In a telephone interview, Mazar said that one specific "layer of destruction" at the site yielded a harvest of charred grain seeds and olive pits that enabled his colleagues to date them with an unusually high level of precision. The dates of both earlier and later layers showed clearly how the successive layers of occupation could be determined from the 12th through the 9th centuries B.C., he said.

"They provide a precise archaeological anchor for the united monarchies of the time of David and Solomon," Mazar said. "The pottery we found there also tells us that the conquest dates from the same period as Meggido, when its mighty gates and walls and temples were also destroyed by Shoshenq's armies."

More than 40 years ago the late Yigael Yadin, who won fame as an army officer during Israel's war for independence, turned to archaeology and after excavating the imposing ruins at Megiddo maintained that they were in fact destroyed during the so-called Solomonic period.

Recently, however, a group of archaeologists led by Israel Finkelstein of Tel Aviv University working at Megiddo has insisted that the so-called Solomon's gate there dates from a much later time -- perhaps 100 or even 200 years after Solomon.

Finkelstein read a copy of the Mazar report that was sent him by e-mail. After replying that Mazar "is a fine scholar," he insisted that "there are many problems with his archaeological data" and that the samples of material used for the radiocarbon dating are at best questionable.

In the past, Finkelstein has accused Mazar of harboring a "sentimental, somewhat romantic approach to the archaeology of the Iron Age," according to an earlier account in Science.

On Thursday, however, one of the leaders in the archaeology of Israel, Professor Lawrence E. Stager, who is director of Harvard University's Semitic Museum, dismissed the claims of Finkelstein and the other archaeologists who share his views.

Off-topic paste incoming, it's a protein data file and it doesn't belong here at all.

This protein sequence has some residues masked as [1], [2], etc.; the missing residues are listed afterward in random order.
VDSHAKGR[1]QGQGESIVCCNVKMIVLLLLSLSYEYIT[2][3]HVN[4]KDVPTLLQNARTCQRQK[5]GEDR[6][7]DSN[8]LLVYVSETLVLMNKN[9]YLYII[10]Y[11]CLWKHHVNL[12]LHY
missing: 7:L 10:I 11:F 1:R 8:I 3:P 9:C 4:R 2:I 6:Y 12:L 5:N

"Mazar and his colleagues have now put another nail in the coffin of Finkelstein's theories," Stager said. "There's no question that Rehov and the other cities that Shoshenq conquered were indeed there at the time of Solomon.

"We don't need to rely any more only on the Bible or on Shoshenq's inscriptions at Karnak to establish that Solomon and his kingdom really existed, because we now have the superb evidence of the radiocarbon dates."

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Radio-dating backs up biblical text

11 September 2003
The 500 meter-long tunnel still carries water to the
city of David

An ancient waterway, described in the Bible, has been located and radiocarbon-dated to around 700 BC1.

The half-kilometre Siloam Tunnel still carries water from the Gihon Spring into Jerusalem's ancient city of David. According to verses in Kings 2 and Chronicles 2 2, it was built during the reign of the King Hezekiah - between 727 BC and 698 BC - to protect the city's water supply against an imminent Assyrian siege. Critics argue that a stone inscription close to the exit dates the tunnel at around 2 BC.